“I think it gives [students] a kind of energy and focus around their own work,” says Thomas. “Students have commented that hearing these top researchers discuss the issues that matter most to them just gives a broader view of what is possible in terms of the impact they can make in this world.”
When it comes to changing the face of higher education, Rice University (Rice) in Houston, Texas, home to nearly 4,000 undergraduate students, is in it for the long haul. Since 1992, the school has encouraged students — those who are underrepresented or who are passionate about diversity and social justice — to pursue careers in academia by offering funding and support through the Mellon Mays Undergraduate Fellowship Program (MMUF).
The university is one of 48 MMUF member institutions across the U.S.; the program was launched in 1988 by the Andrew W. Mellon Foundation, which continues to fund MMUF today. “Having faculty members who are in tune with issues of inclusion is going to be more and more important as our society and our schools become more diverse,” says Associate Provost for Diversity and Inclusion Roland Smith Jr., EdD. “[The foundation] has really made a long-term commitment to this program because they know there’s no quick fix to transform our institutions.”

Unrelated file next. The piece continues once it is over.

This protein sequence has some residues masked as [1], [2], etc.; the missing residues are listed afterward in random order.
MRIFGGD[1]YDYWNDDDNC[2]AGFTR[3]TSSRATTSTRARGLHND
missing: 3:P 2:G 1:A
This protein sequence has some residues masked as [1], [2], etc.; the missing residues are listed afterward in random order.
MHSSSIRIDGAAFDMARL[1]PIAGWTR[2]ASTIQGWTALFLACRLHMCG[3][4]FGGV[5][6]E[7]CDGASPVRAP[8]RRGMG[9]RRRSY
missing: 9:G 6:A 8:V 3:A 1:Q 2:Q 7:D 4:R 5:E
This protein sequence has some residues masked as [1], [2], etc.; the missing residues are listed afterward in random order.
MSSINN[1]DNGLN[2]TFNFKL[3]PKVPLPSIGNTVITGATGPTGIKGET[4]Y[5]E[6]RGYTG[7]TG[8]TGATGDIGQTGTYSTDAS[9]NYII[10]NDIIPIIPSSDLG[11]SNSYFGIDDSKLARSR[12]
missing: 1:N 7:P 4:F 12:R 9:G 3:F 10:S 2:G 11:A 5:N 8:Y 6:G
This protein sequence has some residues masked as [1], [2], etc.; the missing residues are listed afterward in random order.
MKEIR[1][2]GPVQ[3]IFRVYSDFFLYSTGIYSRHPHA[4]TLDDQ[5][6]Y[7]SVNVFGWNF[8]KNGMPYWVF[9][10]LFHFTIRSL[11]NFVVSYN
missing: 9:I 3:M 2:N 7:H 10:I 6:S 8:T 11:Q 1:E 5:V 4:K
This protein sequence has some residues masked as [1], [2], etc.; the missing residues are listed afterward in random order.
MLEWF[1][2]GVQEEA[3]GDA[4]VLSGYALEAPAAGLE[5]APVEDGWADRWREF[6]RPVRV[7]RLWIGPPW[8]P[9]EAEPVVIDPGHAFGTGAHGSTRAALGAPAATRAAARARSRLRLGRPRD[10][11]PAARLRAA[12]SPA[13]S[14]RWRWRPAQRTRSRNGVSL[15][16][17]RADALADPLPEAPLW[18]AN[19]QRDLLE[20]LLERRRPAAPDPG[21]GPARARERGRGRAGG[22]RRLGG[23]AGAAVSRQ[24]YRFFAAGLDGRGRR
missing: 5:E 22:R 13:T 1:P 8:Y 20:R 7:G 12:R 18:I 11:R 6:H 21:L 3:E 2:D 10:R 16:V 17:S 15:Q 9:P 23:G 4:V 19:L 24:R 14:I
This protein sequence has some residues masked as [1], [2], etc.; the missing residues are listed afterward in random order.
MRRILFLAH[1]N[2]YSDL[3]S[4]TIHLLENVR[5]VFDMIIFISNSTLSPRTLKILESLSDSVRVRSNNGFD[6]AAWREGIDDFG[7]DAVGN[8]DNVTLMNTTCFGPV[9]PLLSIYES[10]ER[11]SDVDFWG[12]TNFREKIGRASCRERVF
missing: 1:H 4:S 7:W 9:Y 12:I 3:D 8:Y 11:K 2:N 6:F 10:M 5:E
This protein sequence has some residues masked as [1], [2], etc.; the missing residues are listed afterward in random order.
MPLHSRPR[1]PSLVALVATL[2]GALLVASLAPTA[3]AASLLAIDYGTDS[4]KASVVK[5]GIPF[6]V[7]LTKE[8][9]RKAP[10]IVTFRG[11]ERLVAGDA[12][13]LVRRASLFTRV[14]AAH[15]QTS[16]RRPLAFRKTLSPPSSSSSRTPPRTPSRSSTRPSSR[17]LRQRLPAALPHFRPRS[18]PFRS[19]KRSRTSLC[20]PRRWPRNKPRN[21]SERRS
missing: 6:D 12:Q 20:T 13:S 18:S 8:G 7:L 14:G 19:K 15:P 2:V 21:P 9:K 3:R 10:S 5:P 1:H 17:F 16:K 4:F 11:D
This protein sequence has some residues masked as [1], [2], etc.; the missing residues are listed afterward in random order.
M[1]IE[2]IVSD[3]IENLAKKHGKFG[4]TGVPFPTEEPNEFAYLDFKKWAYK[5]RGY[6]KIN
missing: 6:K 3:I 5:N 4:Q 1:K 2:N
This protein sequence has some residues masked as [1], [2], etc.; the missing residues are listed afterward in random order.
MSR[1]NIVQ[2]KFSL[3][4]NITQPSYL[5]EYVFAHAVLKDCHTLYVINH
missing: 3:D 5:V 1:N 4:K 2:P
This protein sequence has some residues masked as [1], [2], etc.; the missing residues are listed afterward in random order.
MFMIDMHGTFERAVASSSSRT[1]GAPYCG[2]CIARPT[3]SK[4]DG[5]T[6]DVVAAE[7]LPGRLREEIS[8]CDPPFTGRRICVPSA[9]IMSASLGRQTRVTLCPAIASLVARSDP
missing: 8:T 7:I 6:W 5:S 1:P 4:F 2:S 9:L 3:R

Rice’s MMUF program accepts five new fellows annually; ideal candidates are nearing the end of their sophomore year, in good academic standing, are committed to multiculturalism and social justice, and have the potential to succeed in graduate studies. Students can apply for the program, and many are nominated by faculty members, says Smith.